Food

Food doesn't come from a grocery store. All of our latest stories to help you learn more about where your food comes from.

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Luke Runyon / Harvest Public Media file photo

Cargill Meat Solutions and a union have agreed to pay more than $1.7 million dollars to settle a case alleging that Somali-American Muslim plant workers were wrongfully fired in a dispute over prayer breaks.

The settlement, which was announced Friday morning, came years after the late 2015 dispute with Somali-American Muslim workers at Cargill’s beef meatpacking plant in Fort Morgan, Colorado.

A salmonella outbreak stretching across four states sickening 17 people and resulting in one death has been linked to a popular brand of kosher chicken, according to the Centers for Disease Control and Prevention.

Since last September, cases have been reported in Maryland, Pennsylvania, Virginia and New York — where the death occurred.

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The United States and Mexico announced this week there’s a tentative deal in their renegotiation of the nearly 25-year-old North American Free Trade Agreement, or NAFTA.

A new book, "Eating NAFTA: Trade, Food Policies and the Destruction of Mexico," looks at the connections between the agricultural and food trade policies that the policy has brought about.

Dicamba-resistant soybeans sit in a field in rural McLean County, Illinois, in August.
Darrell Hoemann / Midwest Center for Investigative Reporting file photo

The details of the federal government’s $12 billion aid package for farmers affected by trade disputes are out — and soybean farmers are the major beneficiaries.

Stephanie Paige Ogburn / Harvest Public Media file photo

Major meatpacking company JBS USA faces another religious discrimination lawsuit.

The federal lawsuit, filed  in U.S. District Court in Denver, alleges that officials at the JBS meatpacking plant in Greeley didn’t intervene or prevent racial and religious discrimination that 37-year-old former employee Kacem Andalib said he experienced.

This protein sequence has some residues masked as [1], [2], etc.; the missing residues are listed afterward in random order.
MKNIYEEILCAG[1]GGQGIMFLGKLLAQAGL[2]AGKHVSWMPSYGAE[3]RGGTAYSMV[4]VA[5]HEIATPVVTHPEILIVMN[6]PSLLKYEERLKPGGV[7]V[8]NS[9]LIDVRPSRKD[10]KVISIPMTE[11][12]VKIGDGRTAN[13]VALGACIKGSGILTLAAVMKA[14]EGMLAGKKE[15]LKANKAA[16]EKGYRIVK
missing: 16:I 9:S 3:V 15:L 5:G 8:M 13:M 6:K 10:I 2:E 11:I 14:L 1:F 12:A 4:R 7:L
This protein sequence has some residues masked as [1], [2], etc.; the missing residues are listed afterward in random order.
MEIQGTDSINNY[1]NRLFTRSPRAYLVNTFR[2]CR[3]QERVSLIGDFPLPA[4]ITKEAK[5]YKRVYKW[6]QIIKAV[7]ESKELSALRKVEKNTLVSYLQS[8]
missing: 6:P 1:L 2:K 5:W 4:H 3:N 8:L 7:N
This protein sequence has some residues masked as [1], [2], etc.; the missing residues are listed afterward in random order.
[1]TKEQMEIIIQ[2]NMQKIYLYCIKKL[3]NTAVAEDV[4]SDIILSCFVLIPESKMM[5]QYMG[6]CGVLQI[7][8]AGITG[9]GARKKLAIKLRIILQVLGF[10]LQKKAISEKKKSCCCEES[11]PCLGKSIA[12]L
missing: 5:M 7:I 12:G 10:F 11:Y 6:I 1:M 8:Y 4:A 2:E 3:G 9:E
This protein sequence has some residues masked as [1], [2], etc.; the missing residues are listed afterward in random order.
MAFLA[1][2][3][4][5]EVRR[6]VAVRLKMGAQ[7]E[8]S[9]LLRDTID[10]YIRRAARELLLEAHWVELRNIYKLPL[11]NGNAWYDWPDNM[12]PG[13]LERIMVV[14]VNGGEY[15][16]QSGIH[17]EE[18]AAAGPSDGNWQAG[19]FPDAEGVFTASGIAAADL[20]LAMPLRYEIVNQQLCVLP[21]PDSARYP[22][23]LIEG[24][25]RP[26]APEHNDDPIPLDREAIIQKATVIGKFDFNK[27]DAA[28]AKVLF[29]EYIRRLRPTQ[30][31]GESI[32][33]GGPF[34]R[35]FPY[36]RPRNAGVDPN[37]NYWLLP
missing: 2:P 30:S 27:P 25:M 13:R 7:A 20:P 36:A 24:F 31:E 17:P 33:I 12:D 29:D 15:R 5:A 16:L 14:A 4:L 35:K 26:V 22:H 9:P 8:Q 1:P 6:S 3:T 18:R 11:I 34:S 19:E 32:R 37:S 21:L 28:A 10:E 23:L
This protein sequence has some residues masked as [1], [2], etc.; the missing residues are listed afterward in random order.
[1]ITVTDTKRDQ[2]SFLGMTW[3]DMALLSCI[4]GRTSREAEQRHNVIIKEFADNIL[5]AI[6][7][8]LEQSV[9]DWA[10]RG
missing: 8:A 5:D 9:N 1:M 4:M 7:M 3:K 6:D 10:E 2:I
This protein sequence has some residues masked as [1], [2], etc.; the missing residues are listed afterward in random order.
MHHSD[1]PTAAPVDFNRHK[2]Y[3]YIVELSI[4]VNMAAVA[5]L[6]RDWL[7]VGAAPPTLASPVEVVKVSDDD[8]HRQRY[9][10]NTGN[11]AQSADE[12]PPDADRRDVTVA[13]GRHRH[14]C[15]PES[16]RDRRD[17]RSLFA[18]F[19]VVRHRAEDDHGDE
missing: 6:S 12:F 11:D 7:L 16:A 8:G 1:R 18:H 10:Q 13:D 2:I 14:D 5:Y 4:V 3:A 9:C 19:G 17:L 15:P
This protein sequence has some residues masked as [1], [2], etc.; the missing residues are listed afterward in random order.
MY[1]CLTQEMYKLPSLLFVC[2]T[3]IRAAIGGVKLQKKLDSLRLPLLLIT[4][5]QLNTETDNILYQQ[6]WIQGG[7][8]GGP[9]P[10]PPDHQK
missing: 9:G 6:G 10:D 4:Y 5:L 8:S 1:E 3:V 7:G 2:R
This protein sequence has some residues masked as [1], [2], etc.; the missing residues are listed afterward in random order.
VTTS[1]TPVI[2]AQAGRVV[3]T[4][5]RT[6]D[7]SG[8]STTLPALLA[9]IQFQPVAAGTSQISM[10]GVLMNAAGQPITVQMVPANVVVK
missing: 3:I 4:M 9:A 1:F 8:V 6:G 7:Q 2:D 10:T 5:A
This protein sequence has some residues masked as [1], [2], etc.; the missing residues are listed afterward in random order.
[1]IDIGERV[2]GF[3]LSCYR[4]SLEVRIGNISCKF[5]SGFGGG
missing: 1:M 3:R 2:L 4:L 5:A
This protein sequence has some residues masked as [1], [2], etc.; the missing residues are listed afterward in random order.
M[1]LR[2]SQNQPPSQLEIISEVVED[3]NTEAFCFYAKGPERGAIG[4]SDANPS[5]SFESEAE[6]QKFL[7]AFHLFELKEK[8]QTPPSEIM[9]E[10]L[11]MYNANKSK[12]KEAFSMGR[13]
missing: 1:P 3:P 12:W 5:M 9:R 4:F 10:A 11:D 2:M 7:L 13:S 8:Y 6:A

A soybean field in Jasper County, Iowa, in 2016
Amy Mayer / Harvest Public Media file photo

Harvest season isn’t far away for corn and soybean farmers, whose crops are worth less now than when they planted in the spring due to the United States’ trade war.

“We don't know what to think from one day to the next. It's hard to plan,” said Duane Hund, a farmer in Kansas’ Flint Hills.

Forty percent of farmers polled this summer by Farm Futures said President Donald Trump’s trade policy is permanently damaging U.S. agriculture. The scrambling of global markets is just beginning, Hund said, and pointed to the 1980 Russian grain embargo as an example.

Centers for Disease Control and Prevention

From E. coli in romaine lettuce to potential salmonella on Goldfish crackers to a parasite in salads and wraps, food recalls are in the spotlight this year. But things may not be as bad as they sound, according to Lana Nwadike, a food safety specialist with Kansas State University and the University of Missouri. 

The apples won't be harvested until October. But when fourth-generation fruit grower Phil Schwallier walks through his orchard in Sparta, Mich., he already knows which ones he won't be able to sell.

The Trump administration is coming to the aid of farmers hurt by its own hard-line trade policies, announcing Tuesday that it will make an estimated $12 billion in government assistance available, including direct payments to growers.

The money comes after farmers, especially soybean growers, have felt the brunt of retaliatory tariffs placed on agriculture by China and other nations that the Trump administration has penalized with tariffs on imports.

Erica Hunzinger / Harvest Public Media

Updated at 8:40 p.m. July 19 to correct numbers in 2nd paragraph —There are few places better to see the effects of an intensifying drought than a hulking, 200-plus-acre complex just off of Interstate 44 in southwest Missouri.

This is the Joplin Regional Stockyards, one of the biggest in the country, selling more than 430,000 head of cattle in 2017 alone. Usually, they’ll have 800 to 900 cows on the block at weekly Wednesday sales. On July 11, they had double that.

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